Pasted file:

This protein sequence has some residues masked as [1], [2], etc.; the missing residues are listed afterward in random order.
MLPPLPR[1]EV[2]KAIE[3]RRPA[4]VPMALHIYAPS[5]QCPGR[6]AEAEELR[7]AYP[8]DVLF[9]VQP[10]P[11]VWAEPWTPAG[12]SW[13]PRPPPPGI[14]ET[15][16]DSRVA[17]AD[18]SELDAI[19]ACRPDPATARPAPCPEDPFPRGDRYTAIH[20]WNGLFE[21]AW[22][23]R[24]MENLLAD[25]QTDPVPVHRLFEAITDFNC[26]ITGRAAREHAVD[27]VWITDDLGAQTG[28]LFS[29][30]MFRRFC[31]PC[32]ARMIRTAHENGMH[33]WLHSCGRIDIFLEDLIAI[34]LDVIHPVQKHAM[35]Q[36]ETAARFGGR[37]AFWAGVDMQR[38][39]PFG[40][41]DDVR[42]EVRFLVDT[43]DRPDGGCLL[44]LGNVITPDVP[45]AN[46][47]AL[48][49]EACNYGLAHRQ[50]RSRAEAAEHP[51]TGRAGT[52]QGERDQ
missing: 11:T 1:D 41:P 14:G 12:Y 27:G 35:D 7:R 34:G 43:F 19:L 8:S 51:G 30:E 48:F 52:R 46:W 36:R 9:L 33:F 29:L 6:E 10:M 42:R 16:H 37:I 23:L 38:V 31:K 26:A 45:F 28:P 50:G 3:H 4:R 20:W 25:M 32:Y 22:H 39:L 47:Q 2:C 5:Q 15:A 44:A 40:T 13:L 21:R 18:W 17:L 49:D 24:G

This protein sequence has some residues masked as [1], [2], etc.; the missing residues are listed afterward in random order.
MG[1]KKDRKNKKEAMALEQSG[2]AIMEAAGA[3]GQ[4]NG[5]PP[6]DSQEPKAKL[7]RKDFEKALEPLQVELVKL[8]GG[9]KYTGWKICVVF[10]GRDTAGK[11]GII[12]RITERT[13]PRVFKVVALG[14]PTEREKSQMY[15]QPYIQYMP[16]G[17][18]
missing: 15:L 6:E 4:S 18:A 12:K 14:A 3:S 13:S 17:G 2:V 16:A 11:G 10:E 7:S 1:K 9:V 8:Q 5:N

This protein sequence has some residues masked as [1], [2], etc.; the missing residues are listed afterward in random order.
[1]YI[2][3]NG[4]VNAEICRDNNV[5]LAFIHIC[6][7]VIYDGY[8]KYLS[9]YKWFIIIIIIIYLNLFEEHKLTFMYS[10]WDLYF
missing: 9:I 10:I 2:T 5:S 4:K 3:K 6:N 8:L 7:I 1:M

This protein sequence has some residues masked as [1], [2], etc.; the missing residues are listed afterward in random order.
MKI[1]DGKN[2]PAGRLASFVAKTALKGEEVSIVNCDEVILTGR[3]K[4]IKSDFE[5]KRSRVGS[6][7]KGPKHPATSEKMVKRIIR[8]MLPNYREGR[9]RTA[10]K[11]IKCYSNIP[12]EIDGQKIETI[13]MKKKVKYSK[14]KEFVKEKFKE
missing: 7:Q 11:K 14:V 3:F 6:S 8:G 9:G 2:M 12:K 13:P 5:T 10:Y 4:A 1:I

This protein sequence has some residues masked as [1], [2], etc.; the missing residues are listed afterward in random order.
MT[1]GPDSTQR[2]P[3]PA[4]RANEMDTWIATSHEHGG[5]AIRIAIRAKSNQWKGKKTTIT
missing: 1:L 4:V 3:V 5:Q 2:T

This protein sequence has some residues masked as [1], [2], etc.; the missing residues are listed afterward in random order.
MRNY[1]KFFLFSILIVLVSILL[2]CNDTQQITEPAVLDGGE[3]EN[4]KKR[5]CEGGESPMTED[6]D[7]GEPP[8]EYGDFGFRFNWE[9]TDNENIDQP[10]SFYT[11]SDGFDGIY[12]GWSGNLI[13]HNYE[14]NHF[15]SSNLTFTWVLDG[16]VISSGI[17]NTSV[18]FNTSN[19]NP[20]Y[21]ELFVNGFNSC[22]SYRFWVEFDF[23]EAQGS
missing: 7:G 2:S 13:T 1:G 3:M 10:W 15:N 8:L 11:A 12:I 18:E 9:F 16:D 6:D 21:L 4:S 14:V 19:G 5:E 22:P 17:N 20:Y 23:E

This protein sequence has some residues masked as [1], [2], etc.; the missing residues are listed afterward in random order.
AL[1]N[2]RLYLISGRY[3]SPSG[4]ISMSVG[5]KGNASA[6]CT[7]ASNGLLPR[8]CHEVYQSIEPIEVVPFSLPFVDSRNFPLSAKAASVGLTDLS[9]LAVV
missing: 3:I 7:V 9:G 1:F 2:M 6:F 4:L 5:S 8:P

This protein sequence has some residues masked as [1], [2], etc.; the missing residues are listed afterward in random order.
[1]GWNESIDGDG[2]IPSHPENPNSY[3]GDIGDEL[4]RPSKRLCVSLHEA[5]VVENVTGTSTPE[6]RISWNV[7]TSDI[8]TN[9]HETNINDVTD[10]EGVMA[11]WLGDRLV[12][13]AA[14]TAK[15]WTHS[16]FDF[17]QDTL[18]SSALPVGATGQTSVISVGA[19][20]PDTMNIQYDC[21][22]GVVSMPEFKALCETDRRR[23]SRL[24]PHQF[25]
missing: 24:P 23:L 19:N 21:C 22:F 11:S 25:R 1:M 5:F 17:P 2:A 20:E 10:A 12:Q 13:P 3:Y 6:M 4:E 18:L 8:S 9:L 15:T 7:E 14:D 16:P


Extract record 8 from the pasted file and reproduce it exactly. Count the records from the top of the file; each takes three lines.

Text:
This protein sequence has some residues masked as [1], [2], etc.; the missing residues are listed afterward in random order.
[1]GWNESIDGDG[2]IPSHPENPNSY[3]GDIGDEL[4]RPSKRLCVSLHEA[5]VVENVTGTSTPE[6]RISWNV[7]TSDI[8]TN[9]HETNINDVTD[10]EGVMA[11]WLGDRLV[12][13]AA[14]TAK[15]WTHS[16]FDF[17]QDTL[18]SSALPVGATGQTSVISVGA[19][20]PDTMNIQYDC[21][22]GVVSMPEFKALCETDRRR[23]SRL[24]PHQF[25]
missing: 24:P 23:L 19:N 21:C 22:F 11:S 25:R 1:M 5:F 17:P 2:A 20:E 10:A 12:Q 13:P 3:Y 6:M 4:E 18:L 8:S 9:L 15:T 7:E 14:D 16:P